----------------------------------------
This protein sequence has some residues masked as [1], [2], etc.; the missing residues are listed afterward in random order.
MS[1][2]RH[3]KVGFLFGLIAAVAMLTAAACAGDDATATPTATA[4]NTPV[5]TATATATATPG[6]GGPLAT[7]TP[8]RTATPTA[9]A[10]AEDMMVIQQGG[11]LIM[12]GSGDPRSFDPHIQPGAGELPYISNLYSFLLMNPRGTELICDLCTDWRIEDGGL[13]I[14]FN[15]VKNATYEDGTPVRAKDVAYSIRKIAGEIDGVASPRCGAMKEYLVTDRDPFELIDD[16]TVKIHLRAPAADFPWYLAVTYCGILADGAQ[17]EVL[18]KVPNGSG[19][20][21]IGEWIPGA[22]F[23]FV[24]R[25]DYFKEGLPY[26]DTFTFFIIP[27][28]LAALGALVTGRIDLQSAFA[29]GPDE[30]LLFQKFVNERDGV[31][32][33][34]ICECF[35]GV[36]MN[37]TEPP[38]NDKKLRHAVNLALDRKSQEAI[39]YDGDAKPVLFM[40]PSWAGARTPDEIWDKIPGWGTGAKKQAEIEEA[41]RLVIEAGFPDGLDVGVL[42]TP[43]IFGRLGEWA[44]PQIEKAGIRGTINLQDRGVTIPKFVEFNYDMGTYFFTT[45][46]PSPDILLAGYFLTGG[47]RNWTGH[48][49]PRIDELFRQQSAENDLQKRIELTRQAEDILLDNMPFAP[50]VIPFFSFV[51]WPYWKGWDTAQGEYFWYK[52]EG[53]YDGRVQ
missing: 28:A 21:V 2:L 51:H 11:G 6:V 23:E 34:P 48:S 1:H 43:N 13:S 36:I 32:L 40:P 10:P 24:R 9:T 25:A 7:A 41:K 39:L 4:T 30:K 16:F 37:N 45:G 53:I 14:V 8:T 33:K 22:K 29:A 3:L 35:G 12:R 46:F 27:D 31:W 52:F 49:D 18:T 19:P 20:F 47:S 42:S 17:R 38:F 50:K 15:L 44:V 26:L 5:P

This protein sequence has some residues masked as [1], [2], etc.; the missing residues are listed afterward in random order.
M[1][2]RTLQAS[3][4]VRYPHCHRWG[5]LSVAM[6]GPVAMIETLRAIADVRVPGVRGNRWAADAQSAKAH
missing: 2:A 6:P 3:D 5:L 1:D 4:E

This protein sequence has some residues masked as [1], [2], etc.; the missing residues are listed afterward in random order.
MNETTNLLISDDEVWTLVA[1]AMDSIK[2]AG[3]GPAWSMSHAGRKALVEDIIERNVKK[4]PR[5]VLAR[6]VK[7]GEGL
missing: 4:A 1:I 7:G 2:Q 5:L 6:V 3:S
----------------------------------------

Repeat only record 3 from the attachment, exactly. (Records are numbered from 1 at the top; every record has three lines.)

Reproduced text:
This protein sequence has some residues masked as [1], [2], etc.; the missing residues are listed afterward in random order.
MNETTNLLISDDEVWTLVA[1]AMDSIK[2]AG[3]GPAWSMSHAGRKALVEDIIERNVKK[4]PR[5]VLAR[6]VK[7]GEGL
missing: 4:A 1:I 7:G 2:Q 5:L 6:V 3:S